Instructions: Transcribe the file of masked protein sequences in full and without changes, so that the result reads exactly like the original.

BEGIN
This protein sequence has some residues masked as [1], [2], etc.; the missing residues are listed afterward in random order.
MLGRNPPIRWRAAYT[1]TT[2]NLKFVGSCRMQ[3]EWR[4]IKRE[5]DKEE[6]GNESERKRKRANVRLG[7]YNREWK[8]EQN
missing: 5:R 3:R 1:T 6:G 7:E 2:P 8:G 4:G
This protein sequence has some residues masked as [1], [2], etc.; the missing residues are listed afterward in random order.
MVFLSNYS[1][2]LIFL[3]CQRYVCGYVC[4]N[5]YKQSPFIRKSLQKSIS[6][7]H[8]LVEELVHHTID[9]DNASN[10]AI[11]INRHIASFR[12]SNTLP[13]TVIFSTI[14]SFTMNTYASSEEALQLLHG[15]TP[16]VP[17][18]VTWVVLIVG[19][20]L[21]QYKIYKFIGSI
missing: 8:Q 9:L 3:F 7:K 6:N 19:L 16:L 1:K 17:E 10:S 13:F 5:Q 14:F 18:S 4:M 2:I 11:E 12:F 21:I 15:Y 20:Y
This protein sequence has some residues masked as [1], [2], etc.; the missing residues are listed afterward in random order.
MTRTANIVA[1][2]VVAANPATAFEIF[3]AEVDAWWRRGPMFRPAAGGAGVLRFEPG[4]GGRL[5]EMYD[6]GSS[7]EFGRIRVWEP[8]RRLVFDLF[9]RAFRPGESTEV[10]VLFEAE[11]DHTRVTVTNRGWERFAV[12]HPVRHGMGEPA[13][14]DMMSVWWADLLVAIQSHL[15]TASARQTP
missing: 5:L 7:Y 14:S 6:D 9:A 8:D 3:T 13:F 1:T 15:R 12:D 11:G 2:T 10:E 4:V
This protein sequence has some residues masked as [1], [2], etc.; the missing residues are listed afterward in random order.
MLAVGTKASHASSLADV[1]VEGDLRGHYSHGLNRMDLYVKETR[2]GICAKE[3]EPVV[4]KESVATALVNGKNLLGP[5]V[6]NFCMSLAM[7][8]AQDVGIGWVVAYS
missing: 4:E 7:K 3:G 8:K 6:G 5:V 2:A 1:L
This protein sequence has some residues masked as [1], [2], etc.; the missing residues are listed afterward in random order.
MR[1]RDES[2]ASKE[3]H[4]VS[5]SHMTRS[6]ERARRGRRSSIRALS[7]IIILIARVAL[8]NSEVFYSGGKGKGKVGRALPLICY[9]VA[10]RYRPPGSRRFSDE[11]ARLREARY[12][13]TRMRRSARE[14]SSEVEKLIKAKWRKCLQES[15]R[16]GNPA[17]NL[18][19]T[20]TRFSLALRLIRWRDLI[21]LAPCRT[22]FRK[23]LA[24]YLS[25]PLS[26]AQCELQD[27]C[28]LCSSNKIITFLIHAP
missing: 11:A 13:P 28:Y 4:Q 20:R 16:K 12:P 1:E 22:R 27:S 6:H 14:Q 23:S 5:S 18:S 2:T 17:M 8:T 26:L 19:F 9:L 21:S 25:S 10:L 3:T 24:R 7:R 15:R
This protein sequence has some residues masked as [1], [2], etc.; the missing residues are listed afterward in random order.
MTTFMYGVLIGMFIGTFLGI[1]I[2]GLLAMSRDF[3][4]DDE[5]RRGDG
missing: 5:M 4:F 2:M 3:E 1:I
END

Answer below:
This protein sequence has some residues masked as [1], [2], etc.; the missing residues are listed afterward in random order.
MLGRNPPIRWRAAYT[1]TT[2]NLKFVGSCRMQ[3]EWR[4]IKRE[5]DKEE[6]GNESERKRKRANVRLG[7]YNREWK[8]EQN
missing: 5:R 3:R 1:T 6:G 7:E 2:P 8:G 4:G
This protein sequence has some residues masked as [1], [2], etc.; the missing residues are listed afterward in random order.
MVFLSNYS[1][2]LIFL[3]CQRYVCGYVC[4]N[5]YKQSPFIRKSLQKSIS[6][7]H[8]LVEELVHHTID[9]DNASN[10]AI[11]INRHIASFR[12]SNTLP[13]TVIFSTI[14]SFTMNTYASSEEALQLLHG[15]TP[16]VP[17][18]VTWVVLIVG[19][20]L[21]QYKIYKFIGSI
missing: 8:Q 9:L 3:F 7:K 6:N 19:L 16:L 1:K 17:E 10:S 13:F 5:Q 14:F 18:S 4:M 2:I 11:E 12:F 21:I 15:Y 20:Y
This protein sequence has some residues masked as [1], [2], etc.; the missing residues are listed afterward in random order.
MTRTANIVA[1][2]VVAANPATAFEIF[3]AEVDAWWRRGPMFRPAAGGAGVLRFEPG[4]GGRL[5]EMYD[6]GSS[7]EFGRIRVWEP[8]RRLVFDLF[9]RAFRPGESTEV[10]VLFEAE[11]DHTRVTVTNRGWERFAV[12]HPVRHGMGEPA[13][14]DMMSVWWADLLVAIQSHL[15]TASARQTP
missing: 5:L 7:Y 14:S 6:D 9:A 8:D 3:T 13:F 1:T 15:R 12:D 11:G 2:T 10:E 4:V
This protein sequence has some residues masked as [1], [2], etc.; the missing residues are listed afterward in random order.
MLAVGTKASHASSLADV[1]VEGDLRGHYSHGLNRMDLYVKETR[2]GICAKE[3]EPVV[4]KESVATALVNGKNLLGP[5]V[6]NFCMSLAM[7][8]AQDVGIGWVVAYS
missing: 4:E 7:K 3:G 8:K 6:G 5:V 2:A 1:L
This protein sequence has some residues masked as [1], [2], etc.; the missing residues are listed afterward in random order.
MR[1]RDES[2]ASKE[3]H[4]VS[5]SHMTRS[6]ERARRGRRSSIRALS[7]IIILIARVAL[8]NSEVFYSGGKGKGKVGRALPLICY[9]VA[10]RYRPPGSRRFSDE[11]ARLREARY[12][13]TRMRRSARE[14]SSEVEKLIKAKWRKCLQES[15]R[16]GNPA[17]NL[18][19]T[20]TRFSLALRLIRWRDLI[21]LAPCRT[22]FRK[23]LA[24]YLS[25]PLS[26]AQCELQD[27]C[28]LCSSNKIITFLIHAP
missing: 11:A 13:P 28:Y 4:Q 20:R 16:K 12:P 1:E 22:R 27:S 6:H 14:Q 23:S 5:S 18:S 2:T 17:M 8:T 26:L 19:F 9:L 21:S 25:S 10:L 3:T 24:R 7:R 15:R
This protein sequence has some residues masked as [1], [2], etc.; the missing residues are listed afterward in random order.
MTTFMYGVLIGMFIGTFLGI[1]I[2]GLLAMSRDF[3][4]DDE[5]RRGDG
missing: 5:M 4:F 2:M 3:E 1:I